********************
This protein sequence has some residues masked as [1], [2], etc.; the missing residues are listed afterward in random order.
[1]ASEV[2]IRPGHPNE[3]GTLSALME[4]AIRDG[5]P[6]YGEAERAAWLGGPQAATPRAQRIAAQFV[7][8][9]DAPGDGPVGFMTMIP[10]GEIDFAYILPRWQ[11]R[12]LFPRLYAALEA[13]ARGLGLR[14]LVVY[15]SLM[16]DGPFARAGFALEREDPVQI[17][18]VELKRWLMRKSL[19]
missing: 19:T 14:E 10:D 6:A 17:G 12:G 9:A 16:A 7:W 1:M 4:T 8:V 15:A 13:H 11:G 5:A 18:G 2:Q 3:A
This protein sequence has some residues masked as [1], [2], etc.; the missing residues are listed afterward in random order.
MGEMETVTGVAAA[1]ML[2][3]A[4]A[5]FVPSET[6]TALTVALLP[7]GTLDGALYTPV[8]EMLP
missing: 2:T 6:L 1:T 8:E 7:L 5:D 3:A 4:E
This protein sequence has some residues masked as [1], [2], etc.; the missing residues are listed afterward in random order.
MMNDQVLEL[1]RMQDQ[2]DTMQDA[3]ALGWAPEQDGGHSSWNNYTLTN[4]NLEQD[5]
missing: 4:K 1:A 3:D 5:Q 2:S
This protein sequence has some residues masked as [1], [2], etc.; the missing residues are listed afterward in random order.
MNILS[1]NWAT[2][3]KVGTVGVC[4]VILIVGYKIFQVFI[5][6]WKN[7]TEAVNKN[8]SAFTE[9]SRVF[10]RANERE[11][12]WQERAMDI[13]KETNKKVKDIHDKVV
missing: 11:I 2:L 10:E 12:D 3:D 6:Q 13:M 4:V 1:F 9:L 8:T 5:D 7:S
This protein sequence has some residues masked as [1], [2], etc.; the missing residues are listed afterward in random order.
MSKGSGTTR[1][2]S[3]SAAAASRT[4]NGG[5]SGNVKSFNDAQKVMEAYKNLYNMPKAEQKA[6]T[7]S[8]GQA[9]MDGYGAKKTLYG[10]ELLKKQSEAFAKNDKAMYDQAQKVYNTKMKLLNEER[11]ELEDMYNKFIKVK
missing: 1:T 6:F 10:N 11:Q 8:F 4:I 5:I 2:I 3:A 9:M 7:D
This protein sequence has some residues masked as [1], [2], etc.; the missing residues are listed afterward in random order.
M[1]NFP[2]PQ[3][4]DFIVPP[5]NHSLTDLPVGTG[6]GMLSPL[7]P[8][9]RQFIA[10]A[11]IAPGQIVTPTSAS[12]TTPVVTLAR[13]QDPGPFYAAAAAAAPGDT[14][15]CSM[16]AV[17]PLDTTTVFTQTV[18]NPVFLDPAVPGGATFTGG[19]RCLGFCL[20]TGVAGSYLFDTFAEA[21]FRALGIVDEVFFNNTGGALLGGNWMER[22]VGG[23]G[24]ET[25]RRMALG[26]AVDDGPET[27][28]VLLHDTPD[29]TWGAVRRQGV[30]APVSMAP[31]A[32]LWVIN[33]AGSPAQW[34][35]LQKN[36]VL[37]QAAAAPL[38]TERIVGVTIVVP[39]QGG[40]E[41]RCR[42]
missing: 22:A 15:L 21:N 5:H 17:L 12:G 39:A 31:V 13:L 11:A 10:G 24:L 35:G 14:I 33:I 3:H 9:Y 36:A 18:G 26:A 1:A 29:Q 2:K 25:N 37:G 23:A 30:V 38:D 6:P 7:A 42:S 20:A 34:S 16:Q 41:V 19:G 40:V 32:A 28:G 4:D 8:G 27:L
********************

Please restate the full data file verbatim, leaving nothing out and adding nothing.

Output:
This protein sequence has some residues masked as [1], [2], etc.; the missing residues are listed afterward in random order.
[1]ASEV[2]IRPGHPNE[3]GTLSALME[4]AIRDG[5]P[6]YGEAERAAWLGGPQAATPRAQRIAAQFV[7][8][9]DAPGDGPVGFMTMIP[10]GEIDFAYILPRWQ[11]R[12]LFPRLYAALEA[13]ARGLGLR[14]LVVY[15]SLM[16]DGPFARAGFALEREDPVQI[17][18]VELKRWLMRKSL[19]
missing: 19:T 14:E 10:D 6:A 17:G 12:G 9:A 16:A 7:W 1:M 4:T 8:V 15:A 13:H 11:G 5:A 18:G 2:Q 3:A
This protein sequence has some residues masked as [1], [2], etc.; the missing residues are listed afterward in random order.
MGEMETVTGVAAA[1]ML[2][3]A[4]A[5]FVPSET[6]TALTVALLP[7]GTLDGALYTPV[8]EMLP
missing: 2:T 6:L 1:T 8:E 7:L 5:D 3:A 4:E
This protein sequence has some residues masked as [1], [2], etc.; the missing residues are listed afterward in random order.
MMNDQVLEL[1]RMQDQ[2]DTMQDA[3]ALGWAPEQDGGHSSWNNYTLTN[4]NLEQD[5]
missing: 4:K 1:A 3:D 5:Q 2:S
This protein sequence has some residues masked as [1], [2], etc.; the missing residues are listed afterward in random order.
MNILS[1]NWAT[2][3]KVGTVGVC[4]VILIVGYKIFQVFI[5][6]WKN[7]TEAVNKN[8]SAFTE[9]SRVF[10]RANERE[11][12]WQERAMDI[13]KETNKKVKDIHDKVV
missing: 11:I 2:L 10:E 12:D 3:D 6:Q 13:M 4:V 1:F 9:L 8:T 5:D 7:S
This protein sequence has some residues masked as [1], [2], etc.; the missing residues are listed afterward in random order.
MSKGSGTTR[1][2]S[3]SAAAASRT[4]NGG[5]SGNVKSFNDAQKVMEAYKNLYNMPKAEQKA[6]T[7]S[8]GQA[9]MDGYGAKKTLYG[10]ELLKKQSEAFAKNDKAMYDQAQKVYNTKMKLLNEER[11]ELEDMYNKFIKVK
missing: 1:T 6:F 10:N 11:Q 8:F 4:I 5:I 2:I 3:A 9:M 7:D
This protein sequence has some residues masked as [1], [2], etc.; the missing residues are listed afterward in random order.
M[1]NFP[2]PQ[3][4]DFIVPP[5]NHSLTDLPVGTG[6]GMLSPL[7]P[8][9]RQFIA[10]A[11]IAPGQIVTPTSAS[12]TTPVVTLAR[13]QDPGPFYAAAAAAAPGDT[14][15]CSM[16]AV[17]PLDTTTVFTQTV[18]NPVFLDPAVPGGATFTGG[19]RCLGFCL[20]TGVAGSYLFDTFAEA[21]FRALGIVDEVFFNNTGGALLGGNWMER[22]VGG[23]G[24]ET[25]RRMALG[26]AVDDGPET[27][28]VLLHDTPD[29]TWGAVRRQGV[30]APVSMAP[31]A[32]LWVIN[33]AGSPAQW[34][35]LQKN[36]VL[37]QAAAAPL[38]TERIVGVTIVVP[39]QGG[40]E[41]RCR[42]
missing: 22:A 15:L 21:N 5:H 17:L 12:G 39:A 31:V 13:L 11:A 10:G 24:L 35:G 14:I 33:I 3:H 9:Y 36:A 18:G 26:A 1:A 29:Q 2:K 25:N 37:G 23:A 30:V 38:D 6:P 7:A 42:S 20:A 34:S 16:Q 41:V 19:G 40:V 32:A 28:G 4:D 8:G 27:L